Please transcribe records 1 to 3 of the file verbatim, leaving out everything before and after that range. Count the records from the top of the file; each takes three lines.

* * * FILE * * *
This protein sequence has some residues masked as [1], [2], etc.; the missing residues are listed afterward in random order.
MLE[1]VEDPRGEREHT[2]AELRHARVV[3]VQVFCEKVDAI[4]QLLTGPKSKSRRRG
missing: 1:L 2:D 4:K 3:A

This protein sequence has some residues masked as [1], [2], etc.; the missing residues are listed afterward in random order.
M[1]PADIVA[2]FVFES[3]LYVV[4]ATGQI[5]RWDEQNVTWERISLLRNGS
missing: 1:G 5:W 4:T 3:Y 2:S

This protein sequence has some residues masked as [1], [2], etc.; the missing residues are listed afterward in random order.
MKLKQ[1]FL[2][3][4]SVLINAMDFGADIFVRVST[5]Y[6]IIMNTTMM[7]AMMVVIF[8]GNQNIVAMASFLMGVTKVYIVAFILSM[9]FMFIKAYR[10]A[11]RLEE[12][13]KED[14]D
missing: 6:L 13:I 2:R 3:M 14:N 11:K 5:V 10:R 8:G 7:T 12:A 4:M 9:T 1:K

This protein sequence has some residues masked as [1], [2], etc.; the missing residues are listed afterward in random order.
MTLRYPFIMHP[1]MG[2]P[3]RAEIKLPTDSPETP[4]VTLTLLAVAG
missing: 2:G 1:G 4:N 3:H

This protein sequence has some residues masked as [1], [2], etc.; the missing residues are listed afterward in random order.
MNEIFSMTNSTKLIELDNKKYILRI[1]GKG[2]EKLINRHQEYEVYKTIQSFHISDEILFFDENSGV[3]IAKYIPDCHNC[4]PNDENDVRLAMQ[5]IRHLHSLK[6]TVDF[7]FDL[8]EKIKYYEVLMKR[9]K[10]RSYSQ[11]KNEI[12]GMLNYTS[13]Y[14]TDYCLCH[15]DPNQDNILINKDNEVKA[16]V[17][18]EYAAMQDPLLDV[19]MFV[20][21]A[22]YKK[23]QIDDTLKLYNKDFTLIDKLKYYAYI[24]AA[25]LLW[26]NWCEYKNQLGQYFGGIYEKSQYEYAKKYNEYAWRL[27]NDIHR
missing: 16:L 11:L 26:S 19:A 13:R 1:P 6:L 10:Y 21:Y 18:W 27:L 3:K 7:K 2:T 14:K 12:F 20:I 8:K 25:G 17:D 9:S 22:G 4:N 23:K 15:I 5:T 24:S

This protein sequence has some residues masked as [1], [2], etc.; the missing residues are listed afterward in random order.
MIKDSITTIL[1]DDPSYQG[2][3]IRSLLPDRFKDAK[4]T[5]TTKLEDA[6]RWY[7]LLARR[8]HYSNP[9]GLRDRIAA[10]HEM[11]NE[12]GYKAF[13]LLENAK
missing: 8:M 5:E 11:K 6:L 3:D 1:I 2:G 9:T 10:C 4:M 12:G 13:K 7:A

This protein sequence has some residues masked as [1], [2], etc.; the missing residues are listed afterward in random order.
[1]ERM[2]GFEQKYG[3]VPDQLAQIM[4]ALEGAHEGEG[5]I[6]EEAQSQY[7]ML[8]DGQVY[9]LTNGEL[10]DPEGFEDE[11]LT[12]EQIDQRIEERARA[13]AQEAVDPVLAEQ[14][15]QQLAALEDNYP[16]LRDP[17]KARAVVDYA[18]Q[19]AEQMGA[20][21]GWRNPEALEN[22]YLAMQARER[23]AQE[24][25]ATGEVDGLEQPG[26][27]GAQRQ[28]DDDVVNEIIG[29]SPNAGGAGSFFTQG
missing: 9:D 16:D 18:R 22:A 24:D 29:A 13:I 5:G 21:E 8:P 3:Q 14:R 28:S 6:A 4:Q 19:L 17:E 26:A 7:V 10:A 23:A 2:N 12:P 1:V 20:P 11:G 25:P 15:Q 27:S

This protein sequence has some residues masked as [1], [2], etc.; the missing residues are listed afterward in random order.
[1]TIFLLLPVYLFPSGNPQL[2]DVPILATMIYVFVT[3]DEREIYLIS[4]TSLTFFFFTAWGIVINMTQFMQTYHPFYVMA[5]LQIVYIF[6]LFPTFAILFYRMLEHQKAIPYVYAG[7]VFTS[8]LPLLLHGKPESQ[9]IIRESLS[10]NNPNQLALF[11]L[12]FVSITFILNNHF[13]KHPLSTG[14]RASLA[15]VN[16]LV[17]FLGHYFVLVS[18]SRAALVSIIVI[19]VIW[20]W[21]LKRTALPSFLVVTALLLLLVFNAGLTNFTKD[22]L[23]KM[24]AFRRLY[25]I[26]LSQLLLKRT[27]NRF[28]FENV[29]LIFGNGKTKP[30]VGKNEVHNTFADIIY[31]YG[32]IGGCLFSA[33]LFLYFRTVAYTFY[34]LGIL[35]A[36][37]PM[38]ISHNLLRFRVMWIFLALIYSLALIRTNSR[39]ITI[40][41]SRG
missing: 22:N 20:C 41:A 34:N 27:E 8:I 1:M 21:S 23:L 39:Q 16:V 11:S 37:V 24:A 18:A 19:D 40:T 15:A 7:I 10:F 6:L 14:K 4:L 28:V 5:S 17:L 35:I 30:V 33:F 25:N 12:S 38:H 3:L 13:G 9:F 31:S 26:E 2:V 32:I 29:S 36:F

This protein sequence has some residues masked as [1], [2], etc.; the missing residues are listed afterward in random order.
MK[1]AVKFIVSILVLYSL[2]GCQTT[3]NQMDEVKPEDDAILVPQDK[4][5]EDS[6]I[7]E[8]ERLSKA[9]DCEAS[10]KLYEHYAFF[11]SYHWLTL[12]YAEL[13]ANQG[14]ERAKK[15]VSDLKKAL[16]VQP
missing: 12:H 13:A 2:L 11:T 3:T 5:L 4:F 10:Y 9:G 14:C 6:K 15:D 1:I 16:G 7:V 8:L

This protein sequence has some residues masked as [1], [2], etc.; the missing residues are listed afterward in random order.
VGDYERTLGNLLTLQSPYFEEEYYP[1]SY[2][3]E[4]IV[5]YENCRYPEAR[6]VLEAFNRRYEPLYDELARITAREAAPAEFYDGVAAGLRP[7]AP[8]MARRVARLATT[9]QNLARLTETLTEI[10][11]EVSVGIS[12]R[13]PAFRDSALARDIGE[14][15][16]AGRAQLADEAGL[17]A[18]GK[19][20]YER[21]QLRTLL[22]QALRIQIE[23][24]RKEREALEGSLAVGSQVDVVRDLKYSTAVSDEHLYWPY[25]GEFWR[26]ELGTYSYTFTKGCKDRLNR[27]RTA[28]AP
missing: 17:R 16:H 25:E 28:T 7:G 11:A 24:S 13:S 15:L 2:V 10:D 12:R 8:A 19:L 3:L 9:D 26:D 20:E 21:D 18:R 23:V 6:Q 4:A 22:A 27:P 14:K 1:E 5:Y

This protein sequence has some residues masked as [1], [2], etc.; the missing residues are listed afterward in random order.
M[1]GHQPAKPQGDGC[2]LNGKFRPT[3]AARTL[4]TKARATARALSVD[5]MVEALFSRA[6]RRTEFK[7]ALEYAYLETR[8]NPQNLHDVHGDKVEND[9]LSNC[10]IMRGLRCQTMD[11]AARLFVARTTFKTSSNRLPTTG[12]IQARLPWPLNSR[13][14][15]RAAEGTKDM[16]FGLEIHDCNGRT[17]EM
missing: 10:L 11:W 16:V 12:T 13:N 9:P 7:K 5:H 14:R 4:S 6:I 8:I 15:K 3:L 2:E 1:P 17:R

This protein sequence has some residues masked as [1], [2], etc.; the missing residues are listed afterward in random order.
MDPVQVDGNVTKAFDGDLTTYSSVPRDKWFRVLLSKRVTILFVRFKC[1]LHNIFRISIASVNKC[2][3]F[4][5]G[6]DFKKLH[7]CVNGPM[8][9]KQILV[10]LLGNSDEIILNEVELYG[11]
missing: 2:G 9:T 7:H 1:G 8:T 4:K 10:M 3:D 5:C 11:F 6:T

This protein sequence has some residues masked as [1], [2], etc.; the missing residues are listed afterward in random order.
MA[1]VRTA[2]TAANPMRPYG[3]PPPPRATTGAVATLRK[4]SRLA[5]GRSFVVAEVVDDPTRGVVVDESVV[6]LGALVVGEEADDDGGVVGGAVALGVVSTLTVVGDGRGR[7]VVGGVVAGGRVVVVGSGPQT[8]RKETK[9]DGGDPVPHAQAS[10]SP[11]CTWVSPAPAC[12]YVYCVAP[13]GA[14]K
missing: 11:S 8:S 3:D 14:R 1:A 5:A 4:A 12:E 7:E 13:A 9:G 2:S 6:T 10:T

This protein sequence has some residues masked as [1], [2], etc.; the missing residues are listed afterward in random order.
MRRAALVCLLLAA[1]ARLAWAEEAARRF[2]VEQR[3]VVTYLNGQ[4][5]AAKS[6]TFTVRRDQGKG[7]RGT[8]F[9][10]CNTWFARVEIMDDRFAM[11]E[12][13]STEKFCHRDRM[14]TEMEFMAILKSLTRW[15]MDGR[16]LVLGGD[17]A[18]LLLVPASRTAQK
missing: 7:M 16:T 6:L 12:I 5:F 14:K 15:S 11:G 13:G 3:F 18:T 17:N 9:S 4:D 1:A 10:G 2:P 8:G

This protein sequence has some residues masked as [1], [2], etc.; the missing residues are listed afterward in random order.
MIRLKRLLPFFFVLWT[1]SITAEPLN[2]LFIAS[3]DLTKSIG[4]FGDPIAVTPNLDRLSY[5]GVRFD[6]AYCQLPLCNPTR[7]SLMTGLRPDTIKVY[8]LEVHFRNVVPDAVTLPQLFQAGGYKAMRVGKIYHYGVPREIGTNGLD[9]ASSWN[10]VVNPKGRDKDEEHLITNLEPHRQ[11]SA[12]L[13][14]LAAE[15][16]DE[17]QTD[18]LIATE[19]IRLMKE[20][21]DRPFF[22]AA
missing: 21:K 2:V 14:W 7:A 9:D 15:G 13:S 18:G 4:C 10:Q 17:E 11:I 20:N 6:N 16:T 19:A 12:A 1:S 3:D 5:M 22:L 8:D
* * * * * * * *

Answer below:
This protein sequence has some residues masked as [1], [2], etc.; the missing residues are listed afterward in random order.
MLE[1]VEDPRGEREHT[2]AELRHARVV[3]VQVFCEKVDAI[4]QLLTGPKSKSRRRG
missing: 1:L 2:D 4:K 3:A

This protein sequence has some residues masked as [1], [2], etc.; the missing residues are listed afterward in random order.
M[1]PADIVA[2]FVFES[3]LYVV[4]ATGQI[5]RWDEQNVTWERISLLRNGS
missing: 1:G 5:W 4:T 3:Y 2:S

This protein sequence has some residues masked as [1], [2], etc.; the missing residues are listed afterward in random order.
MKLKQ[1]FL[2][3][4]SVLINAMDFGADIFVRVST[5]Y[6]IIMNTTMM[7]AMMVVIF[8]GNQNIVAMASFLMGVTKVYIVAFILSM[9]FMFIKAYR[10]A[11]RLEE[12][13]KED[14]D
missing: 6:L 13:I 2:R 3:M 14:N 11:K 5:V 10:R 8:G 7:T 12:A 4:M 9:T 1:K